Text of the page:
Beef value chain study results in
14 October 2020 | Agriculture
A study has been completed to understand the Namibian export value chain of beef.
The study showed that it is important that the livestock and beef export markets must be in balance to ensure a sustainable fair price for producers.
The study further showed that the beef export market can pay a premium price to producers in an unregulated competitive market and thus automatically attract more beef for slaughter purposes to this value chain.
The study was undertaken by the Livestock Producers Organisation (LPO) in collaboration with Namib Mills, and done by a group of independent experts, with Windhoek Consulting Engineers heading the research.
It sought answers on what the selling price of Namibian beef in international markets is, what the operating costs of a beef export abattoir should be and if a Namibian beef export abattoir can be operated competitively in an unregulated environment.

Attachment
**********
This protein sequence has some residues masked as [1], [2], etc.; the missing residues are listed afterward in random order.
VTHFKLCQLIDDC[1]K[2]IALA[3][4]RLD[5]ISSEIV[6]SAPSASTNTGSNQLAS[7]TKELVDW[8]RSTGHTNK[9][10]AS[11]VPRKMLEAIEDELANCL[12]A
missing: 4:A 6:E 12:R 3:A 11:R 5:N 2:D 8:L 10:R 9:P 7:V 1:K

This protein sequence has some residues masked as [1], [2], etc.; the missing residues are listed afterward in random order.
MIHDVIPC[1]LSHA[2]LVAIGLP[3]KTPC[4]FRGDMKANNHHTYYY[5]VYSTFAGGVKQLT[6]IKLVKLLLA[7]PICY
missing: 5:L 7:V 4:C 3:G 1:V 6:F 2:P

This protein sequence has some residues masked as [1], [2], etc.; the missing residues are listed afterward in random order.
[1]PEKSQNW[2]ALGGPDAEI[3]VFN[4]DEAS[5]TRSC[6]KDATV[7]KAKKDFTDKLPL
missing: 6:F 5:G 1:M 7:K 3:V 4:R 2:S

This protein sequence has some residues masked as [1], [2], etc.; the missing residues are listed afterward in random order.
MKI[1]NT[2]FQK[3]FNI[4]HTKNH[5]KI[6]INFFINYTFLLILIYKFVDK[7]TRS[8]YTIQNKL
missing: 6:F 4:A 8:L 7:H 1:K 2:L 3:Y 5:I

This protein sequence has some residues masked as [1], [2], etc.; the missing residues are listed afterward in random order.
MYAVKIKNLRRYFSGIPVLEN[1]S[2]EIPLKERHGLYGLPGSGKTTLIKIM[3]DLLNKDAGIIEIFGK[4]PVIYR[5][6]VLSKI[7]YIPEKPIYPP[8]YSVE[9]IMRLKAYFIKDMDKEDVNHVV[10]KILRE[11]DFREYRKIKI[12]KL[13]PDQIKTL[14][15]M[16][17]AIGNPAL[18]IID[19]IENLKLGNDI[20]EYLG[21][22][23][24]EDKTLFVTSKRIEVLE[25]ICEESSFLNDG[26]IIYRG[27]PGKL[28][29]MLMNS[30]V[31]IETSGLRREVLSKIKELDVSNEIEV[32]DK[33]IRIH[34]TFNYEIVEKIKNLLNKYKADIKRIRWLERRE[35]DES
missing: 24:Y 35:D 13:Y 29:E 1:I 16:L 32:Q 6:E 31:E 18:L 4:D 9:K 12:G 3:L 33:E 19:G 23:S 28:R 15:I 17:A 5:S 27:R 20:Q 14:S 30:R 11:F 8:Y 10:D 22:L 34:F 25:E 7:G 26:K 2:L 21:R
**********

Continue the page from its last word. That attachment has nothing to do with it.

According to the Namibian Agriculture Union (NAU), Namibia benefits from the best-paid beef markets in the world, but the weaner calf export value chain attracts more competitive prices and therefore automatically results in attracting more beef.
The NAU said the LPO and Namib Mills had an online meeting with agriculture minister Calle Schlettwein last week to share the results of the study with him.
“From the beginning, the LPO confirmed that they support the minister's vision that agriculture offers the best opportunities to recover the Namibian economy and create employment to ensure food security.”
To reach this, the livestock sector is essential and certain critical factors are needed to bring about this growth, said the union.
“An urgent dialogue, led by the minister, with all stakeholders is necessary to find solutions to ensure that the complete value chain for beef exports may be competitive in an unregulated market,” said the NAU.
This meeting will take place before the end of this year.